An unhappily married Pakistani woman claims the 17 people she murdered were unintended victims of a botched plan to poison her husband and end her arranged marriage so that she could be with her boyfriend.
According to the Associated Press (AP), the 21-year-old spoke to reporters when she appeared before a judge to face murder charges in the city of Muzaffargarh on Tuesday, telling them, “I repeatedly asked my parents not to marry me against my will as my religion, Islam, also allows me to choose the man of my choice for marriage but my parents rejected all of my pleas, and they married me to a relative.”
AP, which identified the woman as Aasia Bibi, added:
The woman said her love affair with her boyfriend continued after she got married. She said she had warned her parents that she could go to any extent to get out of her marriage, but they refused to allow her to get a divorce.
The woman expressed remorse over the deaths, saying her target was only her husband.
Currently, the unhappily married woman and her boyfriend Shahid Lashari, who told police he provided the poisonous substance, are behind bars.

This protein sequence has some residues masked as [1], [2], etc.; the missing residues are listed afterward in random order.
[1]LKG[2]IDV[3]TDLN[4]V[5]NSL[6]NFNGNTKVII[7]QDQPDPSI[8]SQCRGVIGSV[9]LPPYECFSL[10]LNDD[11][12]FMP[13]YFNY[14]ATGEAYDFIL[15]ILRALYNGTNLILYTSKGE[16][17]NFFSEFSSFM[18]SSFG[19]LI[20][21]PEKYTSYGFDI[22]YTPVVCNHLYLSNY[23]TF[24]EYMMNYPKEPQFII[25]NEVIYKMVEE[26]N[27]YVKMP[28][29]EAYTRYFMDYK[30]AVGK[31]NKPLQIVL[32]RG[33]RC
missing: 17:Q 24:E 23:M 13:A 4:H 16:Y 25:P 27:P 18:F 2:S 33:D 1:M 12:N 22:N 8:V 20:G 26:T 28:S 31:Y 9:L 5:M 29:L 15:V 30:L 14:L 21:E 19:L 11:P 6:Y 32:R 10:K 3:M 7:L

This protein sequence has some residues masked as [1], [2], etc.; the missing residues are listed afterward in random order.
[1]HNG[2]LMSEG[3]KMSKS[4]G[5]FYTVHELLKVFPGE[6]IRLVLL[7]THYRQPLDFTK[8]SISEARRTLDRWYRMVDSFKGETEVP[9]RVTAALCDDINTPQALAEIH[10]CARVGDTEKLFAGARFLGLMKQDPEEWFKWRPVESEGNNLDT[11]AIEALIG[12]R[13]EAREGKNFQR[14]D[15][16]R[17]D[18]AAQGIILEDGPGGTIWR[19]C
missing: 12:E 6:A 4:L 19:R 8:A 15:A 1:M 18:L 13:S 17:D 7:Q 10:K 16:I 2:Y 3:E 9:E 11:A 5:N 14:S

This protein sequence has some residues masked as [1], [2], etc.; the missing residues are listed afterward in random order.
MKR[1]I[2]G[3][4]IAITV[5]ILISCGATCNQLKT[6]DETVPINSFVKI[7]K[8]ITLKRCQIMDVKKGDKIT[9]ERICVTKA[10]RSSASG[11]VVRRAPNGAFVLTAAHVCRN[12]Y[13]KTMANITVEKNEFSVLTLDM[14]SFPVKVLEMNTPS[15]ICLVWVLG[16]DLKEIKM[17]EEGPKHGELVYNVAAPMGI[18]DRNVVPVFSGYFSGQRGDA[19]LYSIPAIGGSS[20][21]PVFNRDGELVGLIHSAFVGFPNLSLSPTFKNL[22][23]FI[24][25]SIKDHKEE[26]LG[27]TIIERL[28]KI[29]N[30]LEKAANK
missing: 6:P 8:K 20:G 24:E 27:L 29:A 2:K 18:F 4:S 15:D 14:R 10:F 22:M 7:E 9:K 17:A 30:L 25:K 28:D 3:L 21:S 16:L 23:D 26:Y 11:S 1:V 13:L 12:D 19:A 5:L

“This incident took place last week, and our officers have made progress by arresting a woman and her lover in connection with this murder case, which was complicated and challenging for us,” District police chief Sohail Habib Tajak told AP.
The news outlet explained:
The woman was not happy with her husband and wanted to return to her parents’ home.
Tajak said the woman obtained a poisonous substance from her boyfriend last week and mixed it in milk for her husband, who refused to drink it. But the woman’s mother-in-law later used the tainted milk to make a traditional yogurt-based drink and served it to 27 people of her extended family, who fell unconscious and were hospitalized.
BBC reported that eight people died soon after consuming the milk, but the death toll reached 17 within a week. The remaining 10 are reportedly being treated in a hospital, revealed the police chief.
The crime took place near the town of Ali Pur, about 60 miles south of Multan city in Punjab, the most populous province in Pakistan.
Tajak told AP that the woman had been married against her will back in September as part of an arranged marriage, considered the cultural norm for many Muslim-majority countries like Pakistan.
In such instances, the parents or eldest male members of the prospective groom and bride negotiate the marriage—often when the future husband and wife are only children, infants, or even before they are born.
Romantic love seldom plays a role in the partnership.
The Pakistani police chief vowed that authorities would arrest anyone who knew of the Bibi’s plot to kill her husband.Let's